Similarly, it was the plague that led to the alliance of the Wampanoags with the Pilgrims since they feared the stronger Narragansetts to the west. Under the leadership of their chief Massasoit, they were the Indian guests at the 1621 thanksgiving feast which we now commerate. Unfortunately, this friendship did not last due to the attempt of the English to take their land and bring them under English rule. They were nearly wiped out in King Philip’s War, a victory that was celebrated in a Thanksgiving proclamation in 1676, often referred to as the first proclamation of Thanksgiving. So, the first official Thanksgiving proclamation celebrated the slaughter of the guests at the first Thanksgiving!

I might mention a few other embarrassing historical facts about this occasion. It was Abraham Lincoln who made it a national holiday in 1863 in an effort to promote national unity in the midst of the Civil War. He later proclaimed another national thanksgiving in August in celebration of the Union victory at Gettysburg. In fact, many Presidential Thanksgiving proclamations were to celebrate success in war rather than for peace and brotherhood. The Pilgrims weren’t even included in the story until the 1890s. And it was in the 19th century that some enterprising citizens of Plymouth rolled the Plymouth Rock down to the seashore so it could be said that this was where the Pilgrims first set foot on land. That has certainly helped tourism in the years since. And it was in 1939 that Franklin Roosevelt moved the date for Thanksgiving up a week earlier so as to allow for more shopping days before Christmas. Public protest forced him in 1941 to move the date back to the last Thursday in November, where it has been ever since.

As the founding myth of our nation, Thanksgiving conceals from view the ambiguous legacy of the country. Barack Obama has called slavery our original sin. But the historical fact is that slavery was our second sin. The original one was the taking of this continent and the near annihilation of its original inhabitants. The Thanksgiving Myth covers this over with a story of brotherhood and generosity. It induces a historical amnesia.

Where does this iconoclastic look at Thanksgiving leave us? Was Henry Ford, right? Is history bunk? I have spoken of the Thanksgiving myth. What do I mean by calling it a myth? A myth is a made-up story, an invented narrative often hung on a few selected historical pegs. Certainly, any truthful history of our nation would have to highlight the reality of the theft of the continent from its original inhabitants and the genocide against them. After all, the settlers were colonists, convinced of their divine destiny. They did not win the land by brotherly love. We’re talking about colonialism here.

Much of the bounty celebrated on Thanksgiving Day is the fruit of the land we stole from the natives, created by the labor of slaves, their descendants and the waves of immigrants that continue to this day. It is the fruit of exploitation, not brotherhood. It is this sordid history that the Thanksgiving narrative ignores.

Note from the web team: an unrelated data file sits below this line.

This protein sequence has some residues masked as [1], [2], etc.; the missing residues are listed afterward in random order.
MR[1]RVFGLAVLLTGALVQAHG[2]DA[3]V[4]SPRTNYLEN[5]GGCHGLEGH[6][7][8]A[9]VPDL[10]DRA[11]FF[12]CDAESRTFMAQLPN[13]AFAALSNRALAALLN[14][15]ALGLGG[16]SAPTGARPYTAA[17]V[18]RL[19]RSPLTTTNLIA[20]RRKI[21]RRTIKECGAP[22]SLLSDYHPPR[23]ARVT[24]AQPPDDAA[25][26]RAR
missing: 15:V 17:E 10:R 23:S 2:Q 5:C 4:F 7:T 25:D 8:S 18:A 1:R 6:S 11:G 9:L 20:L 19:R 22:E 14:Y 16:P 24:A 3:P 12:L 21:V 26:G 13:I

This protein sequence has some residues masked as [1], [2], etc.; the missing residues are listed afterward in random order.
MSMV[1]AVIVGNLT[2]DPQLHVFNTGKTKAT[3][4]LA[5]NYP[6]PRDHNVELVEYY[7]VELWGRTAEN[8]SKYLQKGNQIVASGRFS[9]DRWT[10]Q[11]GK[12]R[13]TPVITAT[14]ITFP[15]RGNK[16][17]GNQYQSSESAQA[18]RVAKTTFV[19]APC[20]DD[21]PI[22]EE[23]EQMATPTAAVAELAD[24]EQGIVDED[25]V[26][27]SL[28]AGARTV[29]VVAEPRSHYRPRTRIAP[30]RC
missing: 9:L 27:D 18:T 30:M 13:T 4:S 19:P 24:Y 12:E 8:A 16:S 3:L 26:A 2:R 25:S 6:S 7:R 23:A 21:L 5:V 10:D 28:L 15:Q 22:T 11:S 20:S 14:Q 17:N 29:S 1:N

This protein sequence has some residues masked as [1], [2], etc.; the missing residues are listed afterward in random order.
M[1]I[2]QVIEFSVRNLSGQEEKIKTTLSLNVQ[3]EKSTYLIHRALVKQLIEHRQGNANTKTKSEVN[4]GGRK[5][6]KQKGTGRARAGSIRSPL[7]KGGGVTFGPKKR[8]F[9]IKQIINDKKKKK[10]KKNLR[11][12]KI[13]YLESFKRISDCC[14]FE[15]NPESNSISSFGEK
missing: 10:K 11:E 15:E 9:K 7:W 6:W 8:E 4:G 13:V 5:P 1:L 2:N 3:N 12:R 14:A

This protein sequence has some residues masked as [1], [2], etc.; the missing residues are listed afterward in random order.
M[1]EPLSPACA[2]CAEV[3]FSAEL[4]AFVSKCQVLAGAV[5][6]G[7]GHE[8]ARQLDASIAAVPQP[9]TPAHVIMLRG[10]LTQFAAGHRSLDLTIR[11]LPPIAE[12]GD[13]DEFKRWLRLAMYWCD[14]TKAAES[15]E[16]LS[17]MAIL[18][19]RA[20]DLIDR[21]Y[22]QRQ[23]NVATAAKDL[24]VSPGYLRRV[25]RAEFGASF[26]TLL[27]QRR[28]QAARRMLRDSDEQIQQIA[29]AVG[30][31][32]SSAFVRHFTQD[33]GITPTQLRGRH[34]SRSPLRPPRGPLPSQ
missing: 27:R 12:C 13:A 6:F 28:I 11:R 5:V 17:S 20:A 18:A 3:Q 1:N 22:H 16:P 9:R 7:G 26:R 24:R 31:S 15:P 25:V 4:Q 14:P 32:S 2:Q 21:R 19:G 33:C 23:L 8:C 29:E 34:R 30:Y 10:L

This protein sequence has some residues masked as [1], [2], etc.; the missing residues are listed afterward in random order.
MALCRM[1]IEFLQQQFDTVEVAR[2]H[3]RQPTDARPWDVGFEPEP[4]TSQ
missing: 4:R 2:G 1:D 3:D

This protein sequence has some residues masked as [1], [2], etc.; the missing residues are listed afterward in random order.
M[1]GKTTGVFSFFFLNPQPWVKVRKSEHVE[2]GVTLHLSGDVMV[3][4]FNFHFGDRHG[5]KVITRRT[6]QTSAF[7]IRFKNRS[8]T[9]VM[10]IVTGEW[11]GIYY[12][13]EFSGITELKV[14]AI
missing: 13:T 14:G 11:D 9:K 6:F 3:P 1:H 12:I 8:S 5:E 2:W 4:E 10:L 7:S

Yet, for all that, there is something true in the Thanksgiving Myth. We have to understand that a myth is not history. It does not tell us what we have done; it tells us what we want to be. By celebrating Thanksgiving, we are reminding ourselves of the values we want to uphold in our lives and as a people. We value human relationships, we value brotherhood, we value peace. In spite of the ugly history that has brought us to the present, we still hold those values dear. And it is practices like Thanksgiving that help keep those values alive in our consciousness, and in our hearts. They are what enable us to keep hope alive (in the words of Jesse Jackson 20 years ago) as we pursue a better America, one worthy of our highest values. And it is that hope that finally broke out of a long dark tunnel into the bright sunlight on the first Tuesday of this month. It is that hope that can now renew our faith in this nation as we celebrate on the last Thursday of the month. At last we have much to be thankful for. We can celebrate the founding of a new nation worthy of our highest ideals. Si se puede. Yes, we can.

Source: Quotations from James W. Loewen, “The Truth About the First Thanksgiving”, Monthly Review, November 1992, pp. 12-25.

Thanksgiving 2017

The above words were spoken nine years ago just after the election of an African American president ended the dark age of the Bush presidency.  We were all eager to believe that the struggles for social justice of the 1960s had born fruit at last with the dawning of a new age of brotherhood.  Some 60% of the voters had embraced the vision that their country was multi-cultural and multi-racial.  Yes, we can.  In fact, yes, we did.

But we soon learned that “no, now he can’t.”  A fierce reaction set in among those who understood America as a white nation as its founders had intended.  While they might tolerate the presence of people of color in their country, such a person could not be accepted as President, a symbol of a white nation.  He must not really be an American.  His legitimacy must be denied since it was a threat to their very self concept as Americans.

It was thus that the racism inherent in the founding myth of Thanksgiving has come back to haunt us.  As my wife says, “the cucarachas have come out into the open.”  The cockroaches of racism, of sexism, of chauvinism.   As in physics, every force gives rise to an opposite and equal reaction.  And now the great majority of people of good will are rising up in reaction to the roaches, affirming the humane values America has always meant to them.  This Thanksgiving the struggle continues in our society and within ourselves as in the words of Black poet Langston Hughes, the struggle continues to “Let America be America again.”